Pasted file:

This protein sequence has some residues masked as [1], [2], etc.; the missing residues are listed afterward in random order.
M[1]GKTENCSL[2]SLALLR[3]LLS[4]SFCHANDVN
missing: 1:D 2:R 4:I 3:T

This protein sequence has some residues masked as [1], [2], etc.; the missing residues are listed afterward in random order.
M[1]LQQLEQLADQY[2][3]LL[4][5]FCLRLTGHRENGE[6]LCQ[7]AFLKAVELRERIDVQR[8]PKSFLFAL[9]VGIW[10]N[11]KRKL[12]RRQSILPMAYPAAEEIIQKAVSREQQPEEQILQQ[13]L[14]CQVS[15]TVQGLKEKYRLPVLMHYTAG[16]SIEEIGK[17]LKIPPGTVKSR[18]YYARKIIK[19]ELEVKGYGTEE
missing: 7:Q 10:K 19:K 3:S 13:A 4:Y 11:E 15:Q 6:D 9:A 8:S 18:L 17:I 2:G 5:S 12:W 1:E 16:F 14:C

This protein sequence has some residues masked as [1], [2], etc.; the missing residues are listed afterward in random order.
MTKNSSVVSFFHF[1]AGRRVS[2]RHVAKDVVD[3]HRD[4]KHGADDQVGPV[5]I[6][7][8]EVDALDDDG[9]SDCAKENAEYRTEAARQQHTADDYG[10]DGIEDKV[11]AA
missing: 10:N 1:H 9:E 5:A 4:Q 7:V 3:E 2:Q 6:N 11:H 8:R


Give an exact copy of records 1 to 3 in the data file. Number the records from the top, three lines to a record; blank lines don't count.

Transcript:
This protein sequence has some residues masked as [1], [2], etc.; the missing residues are listed afterward in random order.
M[1]GKTENCSL[2]SLALLR[3]LLS[4]SFCHANDVN
missing: 1:D 2:R 4:I 3:T

This protein sequence has some residues masked as [1], [2], etc.; the missing residues are listed afterward in random order.
M[1]LQQLEQLADQY[2][3]LL[4][5]FCLRLTGHRENGE[6]LCQ[7]AFLKAVELRERIDVQR[8]PKSFLFAL[9]VGIW[10]N[11]KRKL[12]RRQSILPMAYPAAEEIIQKAVSREQQPEEQILQQ[13]L[14]CQVS[15]TVQGLKEKYRLPVLMHYTAG[16]SIEEIGK[17]LKIPPGTVKSR[18]YYARKIIK[19]ELEVKGYGTEE
missing: 7:Q 10:K 19:K 3:S 13:A 4:Y 11:E 15:Q 6:D 9:A 8:S 18:L 17:I 2:G 5:S 12:W 1:E 16:F 14:C

This protein sequence has some residues masked as [1], [2], etc.; the missing residues are listed afterward in random order.
MTKNSSVVSFFHF[1]AGRRVS[2]RHVAKDVVD[3]HRD[4]KHGADDQVGPV[5]I[6][7][8]EVDALDDDG[9]SDCAKENAEYRTEAARQQHTADDYG[10]DGIEDKV[11]AA
missing: 10:N 1:H 9:E 5:A 4:Q 7:V 3:E 2:Q 6:N 11:H 8:R